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“Black” is in fashion at Vogue in July

Black is really “the new BLACK”…but we already knew that. I guess Vogue magazine knows too.

Allegations of racism and discrimination in the fickle fashion world have surfaced after Franca Sozzani, editor of the global style bible Vogue Italia, confirmed rumours that July’s issue would be back-to-back black.

Using only black models, next month’s issue will run articles tailored for black women interested in the arts and entertainment.

American Vogue is following a similar path, using its July issue to ask why it is that there is a dearth of black models on catwalks and in magazines.

It’s nothing new. Like the fashion styles spruiked in magazines and on catwalks, the race debate is cyclical.

The first time a black model sashayed down the catwalk was in 1964, put there by designer Paco Rabanne. It was scandalous. Rabanne reported afterwards that American fashion journalists went backstage and almost spat in his face. “They said haute couture is reserved for white women and not those girls over there,” he said.

More than four decades later, the flamboyant designer Vivienne Westwood cried whitewash after a magazine editor refused to use a black model on the cover because “sales would halve”. Westwood, fuming, demanded a quota system to force magazines to feature more black and Asian models. If America can consider a black president, could the fashion world be about to finally get black beauty? Unlikely, according to The New York Times’ Cathy Horyn, who argues racism in fashion exists because tokenism persists.

The famed Los Angeles-based photographer Steven Meisel, who shot the images for Vogue Italia’s 170-page July issue, agrees black models are conspicuous by their presence. Best known as the man behind the camera for Madonna’s 1992 book, Sex, Meisel is a long-time critic of the fashion industry’s narrow view of the world, going as far as to label it discriminatory. [full article – theage.com]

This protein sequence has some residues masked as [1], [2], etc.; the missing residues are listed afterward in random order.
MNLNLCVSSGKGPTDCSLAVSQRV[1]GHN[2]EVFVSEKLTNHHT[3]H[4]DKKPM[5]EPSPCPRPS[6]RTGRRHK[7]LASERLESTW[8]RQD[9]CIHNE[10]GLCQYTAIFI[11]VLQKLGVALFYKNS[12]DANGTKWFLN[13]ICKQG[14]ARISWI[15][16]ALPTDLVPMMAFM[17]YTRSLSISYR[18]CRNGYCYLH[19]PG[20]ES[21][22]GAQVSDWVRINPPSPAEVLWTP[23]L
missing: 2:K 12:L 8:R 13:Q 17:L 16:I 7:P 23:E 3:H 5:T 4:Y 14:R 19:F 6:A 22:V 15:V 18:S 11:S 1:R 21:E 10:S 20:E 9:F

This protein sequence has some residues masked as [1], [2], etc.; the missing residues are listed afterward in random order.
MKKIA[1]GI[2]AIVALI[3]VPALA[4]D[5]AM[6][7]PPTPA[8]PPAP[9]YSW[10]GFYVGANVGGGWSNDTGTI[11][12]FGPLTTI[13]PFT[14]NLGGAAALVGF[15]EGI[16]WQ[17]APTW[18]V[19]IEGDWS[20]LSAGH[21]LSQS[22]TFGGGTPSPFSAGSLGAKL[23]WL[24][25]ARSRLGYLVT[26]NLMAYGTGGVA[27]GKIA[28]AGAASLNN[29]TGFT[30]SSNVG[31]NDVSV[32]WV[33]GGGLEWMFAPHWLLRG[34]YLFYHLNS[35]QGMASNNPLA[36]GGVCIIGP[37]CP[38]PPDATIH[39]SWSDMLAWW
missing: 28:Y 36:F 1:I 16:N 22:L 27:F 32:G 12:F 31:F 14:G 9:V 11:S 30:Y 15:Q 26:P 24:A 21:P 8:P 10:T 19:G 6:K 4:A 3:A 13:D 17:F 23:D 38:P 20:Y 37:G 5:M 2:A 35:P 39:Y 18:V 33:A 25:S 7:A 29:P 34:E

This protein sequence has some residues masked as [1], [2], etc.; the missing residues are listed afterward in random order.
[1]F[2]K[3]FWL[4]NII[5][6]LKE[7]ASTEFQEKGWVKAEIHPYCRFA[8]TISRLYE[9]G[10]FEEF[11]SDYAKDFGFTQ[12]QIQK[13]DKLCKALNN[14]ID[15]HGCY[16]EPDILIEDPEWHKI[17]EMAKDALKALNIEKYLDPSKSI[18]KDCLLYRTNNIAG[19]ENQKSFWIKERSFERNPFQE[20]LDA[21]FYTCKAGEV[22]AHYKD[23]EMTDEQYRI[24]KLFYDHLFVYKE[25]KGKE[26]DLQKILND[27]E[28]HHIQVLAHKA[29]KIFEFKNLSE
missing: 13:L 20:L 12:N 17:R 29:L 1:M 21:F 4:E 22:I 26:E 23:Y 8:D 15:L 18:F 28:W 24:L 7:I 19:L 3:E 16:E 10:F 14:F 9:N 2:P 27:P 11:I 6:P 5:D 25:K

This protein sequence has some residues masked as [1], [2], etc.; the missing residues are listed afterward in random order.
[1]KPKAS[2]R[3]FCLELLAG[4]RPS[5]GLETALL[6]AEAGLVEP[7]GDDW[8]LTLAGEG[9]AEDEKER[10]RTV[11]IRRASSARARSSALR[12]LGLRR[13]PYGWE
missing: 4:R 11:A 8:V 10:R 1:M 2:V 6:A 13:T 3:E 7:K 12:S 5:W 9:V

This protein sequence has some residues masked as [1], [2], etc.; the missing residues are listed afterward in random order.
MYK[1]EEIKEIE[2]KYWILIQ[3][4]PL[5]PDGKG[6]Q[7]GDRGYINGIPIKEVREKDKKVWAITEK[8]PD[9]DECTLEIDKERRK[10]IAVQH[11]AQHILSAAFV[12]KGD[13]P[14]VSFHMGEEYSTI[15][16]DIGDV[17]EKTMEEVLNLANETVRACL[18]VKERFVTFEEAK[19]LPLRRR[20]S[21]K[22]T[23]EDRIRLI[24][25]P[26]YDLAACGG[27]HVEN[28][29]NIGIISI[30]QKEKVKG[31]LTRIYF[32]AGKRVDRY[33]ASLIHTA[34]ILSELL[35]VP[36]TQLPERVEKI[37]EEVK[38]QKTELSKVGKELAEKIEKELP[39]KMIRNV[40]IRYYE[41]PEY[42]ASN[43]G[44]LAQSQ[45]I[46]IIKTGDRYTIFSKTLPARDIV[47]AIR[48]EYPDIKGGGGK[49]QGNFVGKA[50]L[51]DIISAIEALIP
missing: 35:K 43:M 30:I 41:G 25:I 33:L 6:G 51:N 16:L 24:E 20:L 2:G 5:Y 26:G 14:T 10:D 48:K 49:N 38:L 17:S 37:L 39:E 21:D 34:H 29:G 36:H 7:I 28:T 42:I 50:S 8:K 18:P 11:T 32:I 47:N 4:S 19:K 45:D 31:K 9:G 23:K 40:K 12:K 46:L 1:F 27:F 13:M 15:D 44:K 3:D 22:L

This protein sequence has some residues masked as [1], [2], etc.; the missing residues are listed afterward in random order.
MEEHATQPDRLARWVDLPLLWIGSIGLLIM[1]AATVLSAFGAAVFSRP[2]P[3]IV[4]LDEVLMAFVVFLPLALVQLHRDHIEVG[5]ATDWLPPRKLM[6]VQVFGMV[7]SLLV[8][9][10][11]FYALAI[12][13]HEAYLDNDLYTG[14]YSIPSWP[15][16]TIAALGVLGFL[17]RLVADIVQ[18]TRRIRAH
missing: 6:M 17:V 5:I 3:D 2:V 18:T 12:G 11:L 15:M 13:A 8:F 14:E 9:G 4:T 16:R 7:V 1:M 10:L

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Update: From the agency that created the racist homophobic Hanes ads

Here is an email we received from Philippe Krakowsky of IPG regarding our post on the racist, homophobic, horrible ads that a subsidiary branch of McCann-Erickson in India produced.

Hi Ashe –

I work at IPG, the parent company of McCann-Erickson, and was hoping to have the opportunity to share our thoughts – and concerns – with you and your readers on what happened that led to the offensive fake ads that you ran a post on a few days back.

I thought we’d posted a comment with a link to a fuller apology and explanation, but please let me take a few moments of your time to share this information with you directly.

Fake local print ads were produced by McCann Erickson India – without the knowledge, approval or consent of Hanesbrands Inc., of anyone at IPG, or of McCann’s global management. The ads are wholly inconsistent with the interest of the Hanes brand and were created only for entry into creative competitions. They would never have been approved had our internal procedures been followed and should never have been publicly distributed. We have identified the circumstances that led to this violation of our policies and of our trust, and we are taking immediate corrective action.

We have apologized to Hanesbrands for developing this objectionable work. We want to extend our apologies to those who these fake ads have offended, as well as to Hanesbrands’ customers and business partners. That is why I would appreciate it very much if you’d be willing to share this information – and the link to our full statement – with your readers.

Thank you,
Philippe Krakowsky

Ummm…fake ads? If they were created by someone at the company for a competition…that’s not fake. Some “rogue employees” created them on purpose for submission to a competition of some sort. These ads ran…that’s not fake.

From the statement…”The ads in question were developed and run locally, without the knowledge of anyone at IPG, or of McCann’s global [or country] management. The ads appeared once in a small publication in Mumbai in late 2007 so as to qualify for consideration in award competitions and were recently posted by local Indian employees at McCann onto two web sites that display international advertising campaigns.”